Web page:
Adaptability of the In-Use Textbooks to Students in Rural Junior Middle School in Henan, China

By Duan, Daohuan | English Language Teaching, August 2013 | Go to article overview

Adaptability of the In-Use Textbooks to Students in Rural Junior Middle School in Henan, China


Duan, Daohuan, English Language Teaching


Abstract

In Henan province, and through out China, both students in cities and countrysides are using the same textbooks for junior high schools. This phenomenon unavoidably resulted in the fact that it is difficult for students in rural junior high school to understand the contents in textbooks. In order to investigate whether the learning difficulty results partly from the inadaptability of the in-use textbooks to students in junior high school of Henan Province, we assumed that the three-version textbooks being used in the schools are not adaptable. Through observation, plus analysis of the questionnaire, we find that in compiling textbooks, rural students' needs are always ignored consciously or unconsciously. Consequently, our hypothesis was confirmed by the conclusion. In the end we strongly recommend that rural students' special needs should be taken into consideration.

Keywords: adaptability, textbook, rural, junior high school

1. Introduction

From 1949 to the present, middle school textbooks have undergone three phases in the People's Republic of China. The first phase, from 1949 to 1956, was Probe Phase; the second one, from 1956 from 1966, was Establishing Phase; and the third, from 1978 to now, Developing Phase. The same characteristic of textbooks used in these three periods is that all textbooks are mainly compiled by a particular group of specialists in linguistics. There was no regional difference between rural and urban areas. Both students in countrysides and cities are learning from the same textbooks, and no consideration is ever given to the difference among city students and rural ones. Presently, as in urban junior high school, three versions of English textbooks are being used in rural junior high school in Henan Province. One is Junior English for China (1990) composed by People's Education Press of China and Longman Publishing Group of England in 1990; another one is the newest-version Go for It (2001) which was jointly formulated by People's Education Press of China and Thomson Publishing Group of America in 2001; and the third one was composed by Hunan Education Press. All these three versions are compiled according to the new English Curriculum Standard (2001) which is made in response to the voice of education reform. There are many ways to implement education reform, but in the final analysis, education reform won't be realized without curriculum reform. Therefore, the main focus of curriculum reform is the reform of teaching materials and the reform of textbooks should be the key of teaching material. Still the formulation or reform of any textbook should take learners' needs into first consideration, because satisfying learners' needs is the starting and ending point of educational reform in English (Bao, 2005).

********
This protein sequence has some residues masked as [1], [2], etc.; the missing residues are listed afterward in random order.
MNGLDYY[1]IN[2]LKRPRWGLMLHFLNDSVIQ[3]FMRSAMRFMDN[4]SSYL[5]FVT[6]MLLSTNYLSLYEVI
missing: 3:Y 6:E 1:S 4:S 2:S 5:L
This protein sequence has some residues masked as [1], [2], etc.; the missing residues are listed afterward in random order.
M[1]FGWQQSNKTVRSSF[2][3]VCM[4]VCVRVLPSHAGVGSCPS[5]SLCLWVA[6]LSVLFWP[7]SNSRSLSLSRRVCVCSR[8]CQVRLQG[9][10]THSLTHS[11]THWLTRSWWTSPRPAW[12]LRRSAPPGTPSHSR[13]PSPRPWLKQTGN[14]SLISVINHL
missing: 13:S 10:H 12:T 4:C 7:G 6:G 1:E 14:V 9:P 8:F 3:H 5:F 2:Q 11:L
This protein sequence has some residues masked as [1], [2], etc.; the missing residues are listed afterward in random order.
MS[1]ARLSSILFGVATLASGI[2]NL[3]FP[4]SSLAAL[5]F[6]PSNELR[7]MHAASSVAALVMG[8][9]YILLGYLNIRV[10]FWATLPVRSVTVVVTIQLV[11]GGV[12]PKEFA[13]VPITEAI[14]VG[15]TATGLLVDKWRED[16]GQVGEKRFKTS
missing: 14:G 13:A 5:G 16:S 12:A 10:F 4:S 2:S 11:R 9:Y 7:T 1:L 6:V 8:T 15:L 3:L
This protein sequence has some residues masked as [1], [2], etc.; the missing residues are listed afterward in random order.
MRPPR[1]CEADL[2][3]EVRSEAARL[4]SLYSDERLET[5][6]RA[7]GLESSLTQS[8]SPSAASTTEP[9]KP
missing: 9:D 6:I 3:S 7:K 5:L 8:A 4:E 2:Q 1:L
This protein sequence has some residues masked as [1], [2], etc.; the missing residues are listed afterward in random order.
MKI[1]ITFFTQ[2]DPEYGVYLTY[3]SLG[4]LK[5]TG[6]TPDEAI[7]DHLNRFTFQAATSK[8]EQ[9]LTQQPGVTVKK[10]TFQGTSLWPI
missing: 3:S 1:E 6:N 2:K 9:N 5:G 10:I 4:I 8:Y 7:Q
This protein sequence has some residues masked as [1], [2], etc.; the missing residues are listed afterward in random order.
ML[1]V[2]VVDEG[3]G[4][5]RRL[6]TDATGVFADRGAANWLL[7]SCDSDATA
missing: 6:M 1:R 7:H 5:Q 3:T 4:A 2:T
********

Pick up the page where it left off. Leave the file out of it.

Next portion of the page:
Karl Marx held that anything should be done from each according to his abilities, and to each according to his needs. So any course should be based on an analysis of learners' needs (Hutchinson & Waters, 1987). Cunningsworth (1984) also considered, when assessing the textbooks, that four aspects should be taken into account, and one of those aspects is that textbooks should satisfy the needs of learners. Cunningsworth's (1995) criterion is particularly helpful for teachers of English as a foreign or second language to evaluate textbooks and select those which are most suitable for their purposes. Besides, students' age, English level, expectations, motive, existing learning resources, their preferred learning style and interest also must be taken into account. Tomlinson (1999) particularly emphasized the needs of the students. In his opinion, a good textbook should have the following characteristics: 1. It should be lively, informative and absorbing. 2. The contents and arrangements of the textbook should encourage students to pursue further learning rather than frustrate them. 3. Topics for discussion should be relevant to the student's life. 4. Besides bringing students into contact with real linguistic context, a good textbook should always allow students access to practice. …

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